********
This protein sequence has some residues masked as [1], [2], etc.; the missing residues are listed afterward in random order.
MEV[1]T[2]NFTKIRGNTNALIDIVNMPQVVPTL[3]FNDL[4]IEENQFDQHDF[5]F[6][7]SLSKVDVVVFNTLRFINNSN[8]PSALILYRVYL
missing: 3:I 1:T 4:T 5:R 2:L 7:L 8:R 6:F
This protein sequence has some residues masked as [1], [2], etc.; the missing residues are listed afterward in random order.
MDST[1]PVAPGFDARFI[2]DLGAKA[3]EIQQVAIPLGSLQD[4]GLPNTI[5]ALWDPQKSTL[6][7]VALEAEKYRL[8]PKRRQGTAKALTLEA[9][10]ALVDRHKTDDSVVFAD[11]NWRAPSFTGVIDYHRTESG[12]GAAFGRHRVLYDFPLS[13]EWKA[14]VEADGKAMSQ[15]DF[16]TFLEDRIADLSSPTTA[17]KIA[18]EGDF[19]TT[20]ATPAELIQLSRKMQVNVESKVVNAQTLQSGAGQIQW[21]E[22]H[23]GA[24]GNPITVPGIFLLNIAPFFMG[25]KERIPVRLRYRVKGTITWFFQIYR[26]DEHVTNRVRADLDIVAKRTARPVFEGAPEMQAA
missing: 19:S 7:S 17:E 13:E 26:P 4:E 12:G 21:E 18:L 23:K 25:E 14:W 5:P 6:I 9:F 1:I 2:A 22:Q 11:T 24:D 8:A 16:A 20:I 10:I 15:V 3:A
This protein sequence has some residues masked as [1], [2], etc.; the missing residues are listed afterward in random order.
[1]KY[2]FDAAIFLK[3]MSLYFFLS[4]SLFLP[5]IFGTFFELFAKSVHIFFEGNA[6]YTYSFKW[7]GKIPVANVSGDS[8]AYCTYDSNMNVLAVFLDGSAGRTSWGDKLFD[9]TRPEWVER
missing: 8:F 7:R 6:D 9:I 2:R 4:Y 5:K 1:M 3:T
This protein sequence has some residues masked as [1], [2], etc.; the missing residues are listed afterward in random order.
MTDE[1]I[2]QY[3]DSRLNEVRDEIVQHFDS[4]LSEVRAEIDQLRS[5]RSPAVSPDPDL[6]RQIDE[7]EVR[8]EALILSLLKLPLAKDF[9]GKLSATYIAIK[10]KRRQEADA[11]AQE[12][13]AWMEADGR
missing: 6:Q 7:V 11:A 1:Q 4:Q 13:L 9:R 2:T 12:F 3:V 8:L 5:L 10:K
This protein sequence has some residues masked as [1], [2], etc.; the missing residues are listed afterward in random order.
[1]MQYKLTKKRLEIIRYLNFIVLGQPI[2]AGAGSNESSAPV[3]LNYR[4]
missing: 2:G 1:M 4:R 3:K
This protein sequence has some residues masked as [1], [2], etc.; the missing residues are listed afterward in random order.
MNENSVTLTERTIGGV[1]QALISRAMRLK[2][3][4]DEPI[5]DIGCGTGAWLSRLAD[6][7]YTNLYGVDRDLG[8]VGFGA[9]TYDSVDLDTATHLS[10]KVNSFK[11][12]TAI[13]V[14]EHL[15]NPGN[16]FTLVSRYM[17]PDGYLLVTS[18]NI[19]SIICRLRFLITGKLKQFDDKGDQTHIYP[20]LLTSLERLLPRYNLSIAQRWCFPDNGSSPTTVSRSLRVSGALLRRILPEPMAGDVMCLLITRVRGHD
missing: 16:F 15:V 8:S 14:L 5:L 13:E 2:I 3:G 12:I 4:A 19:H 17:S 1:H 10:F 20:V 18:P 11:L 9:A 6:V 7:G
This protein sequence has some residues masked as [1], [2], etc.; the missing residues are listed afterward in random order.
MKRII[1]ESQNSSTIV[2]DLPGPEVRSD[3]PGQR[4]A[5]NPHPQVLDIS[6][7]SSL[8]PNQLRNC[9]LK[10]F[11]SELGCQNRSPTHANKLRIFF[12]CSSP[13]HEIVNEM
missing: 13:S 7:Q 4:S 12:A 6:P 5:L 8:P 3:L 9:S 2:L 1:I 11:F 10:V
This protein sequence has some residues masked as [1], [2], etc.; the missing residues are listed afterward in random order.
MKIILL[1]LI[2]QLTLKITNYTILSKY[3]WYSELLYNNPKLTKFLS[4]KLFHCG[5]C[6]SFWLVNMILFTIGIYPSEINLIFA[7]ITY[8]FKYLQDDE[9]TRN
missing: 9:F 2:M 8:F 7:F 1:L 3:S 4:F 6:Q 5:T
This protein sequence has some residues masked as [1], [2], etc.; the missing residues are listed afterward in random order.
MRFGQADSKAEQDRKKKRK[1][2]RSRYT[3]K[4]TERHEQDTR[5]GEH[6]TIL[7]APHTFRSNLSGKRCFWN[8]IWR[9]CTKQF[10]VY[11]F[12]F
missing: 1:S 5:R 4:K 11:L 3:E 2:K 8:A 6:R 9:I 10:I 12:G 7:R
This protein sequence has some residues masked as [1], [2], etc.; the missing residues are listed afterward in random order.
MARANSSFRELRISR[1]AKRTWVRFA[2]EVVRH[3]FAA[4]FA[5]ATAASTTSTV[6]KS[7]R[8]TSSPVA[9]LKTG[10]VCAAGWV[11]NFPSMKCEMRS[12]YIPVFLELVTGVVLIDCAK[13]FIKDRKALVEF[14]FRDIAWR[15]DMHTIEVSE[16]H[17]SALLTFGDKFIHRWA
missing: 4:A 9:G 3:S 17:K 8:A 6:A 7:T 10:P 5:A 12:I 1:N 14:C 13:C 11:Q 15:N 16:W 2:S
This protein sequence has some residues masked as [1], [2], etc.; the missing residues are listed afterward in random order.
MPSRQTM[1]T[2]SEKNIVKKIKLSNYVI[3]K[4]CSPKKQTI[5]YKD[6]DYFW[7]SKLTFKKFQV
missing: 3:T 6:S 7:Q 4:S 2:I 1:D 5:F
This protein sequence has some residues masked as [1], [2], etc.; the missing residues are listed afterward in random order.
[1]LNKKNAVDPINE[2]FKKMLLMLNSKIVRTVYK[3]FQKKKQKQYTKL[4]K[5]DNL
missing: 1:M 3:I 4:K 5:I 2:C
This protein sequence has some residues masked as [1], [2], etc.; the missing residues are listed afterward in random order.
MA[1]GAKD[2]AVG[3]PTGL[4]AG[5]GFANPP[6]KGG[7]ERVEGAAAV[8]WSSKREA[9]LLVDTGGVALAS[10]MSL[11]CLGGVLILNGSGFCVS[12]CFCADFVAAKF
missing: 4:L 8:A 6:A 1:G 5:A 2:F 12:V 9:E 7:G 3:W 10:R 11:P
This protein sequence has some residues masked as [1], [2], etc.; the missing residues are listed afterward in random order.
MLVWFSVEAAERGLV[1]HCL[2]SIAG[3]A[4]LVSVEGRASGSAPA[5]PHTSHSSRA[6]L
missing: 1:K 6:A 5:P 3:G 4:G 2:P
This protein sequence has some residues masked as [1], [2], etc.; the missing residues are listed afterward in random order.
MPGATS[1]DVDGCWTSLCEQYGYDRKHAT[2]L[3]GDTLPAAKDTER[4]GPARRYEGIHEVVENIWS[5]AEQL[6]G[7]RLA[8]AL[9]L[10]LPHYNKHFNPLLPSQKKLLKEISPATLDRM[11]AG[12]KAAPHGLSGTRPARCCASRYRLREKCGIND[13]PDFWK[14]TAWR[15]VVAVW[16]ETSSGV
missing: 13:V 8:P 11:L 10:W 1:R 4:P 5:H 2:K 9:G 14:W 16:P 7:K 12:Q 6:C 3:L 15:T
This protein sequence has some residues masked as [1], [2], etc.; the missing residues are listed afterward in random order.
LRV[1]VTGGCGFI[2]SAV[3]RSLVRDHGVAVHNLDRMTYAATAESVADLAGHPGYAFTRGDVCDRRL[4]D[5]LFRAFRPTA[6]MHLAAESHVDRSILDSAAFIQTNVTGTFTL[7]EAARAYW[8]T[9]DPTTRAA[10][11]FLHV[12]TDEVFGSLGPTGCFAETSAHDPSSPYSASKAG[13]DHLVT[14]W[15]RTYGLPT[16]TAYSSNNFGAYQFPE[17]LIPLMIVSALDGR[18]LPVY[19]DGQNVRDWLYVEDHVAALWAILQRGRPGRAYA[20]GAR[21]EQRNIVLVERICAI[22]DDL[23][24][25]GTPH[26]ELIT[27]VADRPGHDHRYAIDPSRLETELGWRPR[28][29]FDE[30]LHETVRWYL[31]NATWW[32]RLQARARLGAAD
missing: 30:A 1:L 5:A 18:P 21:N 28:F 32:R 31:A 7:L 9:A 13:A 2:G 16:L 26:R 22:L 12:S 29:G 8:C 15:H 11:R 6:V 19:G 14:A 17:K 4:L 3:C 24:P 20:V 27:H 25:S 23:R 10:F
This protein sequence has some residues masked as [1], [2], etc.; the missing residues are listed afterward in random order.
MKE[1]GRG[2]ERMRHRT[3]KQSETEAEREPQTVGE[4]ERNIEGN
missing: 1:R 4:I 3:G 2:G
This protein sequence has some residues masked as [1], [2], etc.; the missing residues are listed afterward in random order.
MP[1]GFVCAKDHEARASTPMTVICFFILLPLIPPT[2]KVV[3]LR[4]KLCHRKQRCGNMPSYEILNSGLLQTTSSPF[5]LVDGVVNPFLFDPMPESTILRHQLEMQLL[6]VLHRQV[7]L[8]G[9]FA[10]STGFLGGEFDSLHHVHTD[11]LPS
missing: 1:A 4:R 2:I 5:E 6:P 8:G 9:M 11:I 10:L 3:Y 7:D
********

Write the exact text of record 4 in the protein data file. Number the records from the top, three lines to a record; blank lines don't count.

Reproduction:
This protein sequence has some residues masked as [1], [2], etc.; the missing residues are listed afterward in random order.
MTDE[1]I[2]QY[3]DSRLNEVRDEIVQHFDS[4]LSEVRAEIDQLRS[5]RSPAVSPDPDL[6]RQIDE[7]EVR[8]EALILSLLKLPLAKDF[9]GKLSATYIAIK[10]KRRQEADA[11]AQE[12][13]AWMEADGR
missing: 6:Q 7:V 11:A 1:Q 4:Q 13:L 9:R 2:T 12:F 3:V 8:L 5:L 10:K